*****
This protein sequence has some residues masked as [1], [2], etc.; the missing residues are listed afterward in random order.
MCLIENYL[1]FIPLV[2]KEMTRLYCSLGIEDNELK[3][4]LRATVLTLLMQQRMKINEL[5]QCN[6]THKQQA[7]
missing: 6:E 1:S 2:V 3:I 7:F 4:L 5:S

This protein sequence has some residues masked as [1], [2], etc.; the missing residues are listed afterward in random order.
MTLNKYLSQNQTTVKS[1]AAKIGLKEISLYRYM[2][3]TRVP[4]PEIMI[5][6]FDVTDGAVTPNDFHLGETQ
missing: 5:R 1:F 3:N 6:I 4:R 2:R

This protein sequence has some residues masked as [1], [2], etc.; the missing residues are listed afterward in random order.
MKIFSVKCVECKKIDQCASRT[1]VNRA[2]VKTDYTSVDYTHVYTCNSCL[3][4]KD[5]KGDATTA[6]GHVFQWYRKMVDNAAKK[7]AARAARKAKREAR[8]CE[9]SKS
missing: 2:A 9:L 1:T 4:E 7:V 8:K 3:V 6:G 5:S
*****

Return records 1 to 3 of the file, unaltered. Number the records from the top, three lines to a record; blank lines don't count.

This protein sequence has some residues masked as [1], [2], etc.; the missing residues are listed afterward in random order.
MCLIENYL[1]FIPLV[2]KEMTRLYCSLGIEDNELK[3][4]LRATVLTLLMQQRMKINEL[5]QCN[6]THKQQA[7]
missing: 6:E 1:S 2:V 3:I 7:F 4:L 5:S

This protein sequence has some residues masked as [1], [2], etc.; the missing residues are listed afterward in random order.
MTLNKYLSQNQTTVKS[1]AAKIGLKEISLYRYM[2][3]TRVP[4]PEIMI[5][6]FDVTDGAVTPNDFHLGETQ
missing: 5:R 1:F 3:N 6:I 4:R 2:R

This protein sequence has some residues masked as [1], [2], etc.; the missing residues are listed afterward in random order.
MKIFSVKCVECKKIDQCASRT[1]VNRA[2]VKTDYTSVDYTHVYTCNSCL[3][4]KD[5]KGDATTA[6]GHVFQWYRKMVDNAAKK[7]AARAARKAKREAR[8]CE[9]SKS
missing: 2:A 9:L 1:T 4:E 7:V 8:K 3:V 6:G 5:S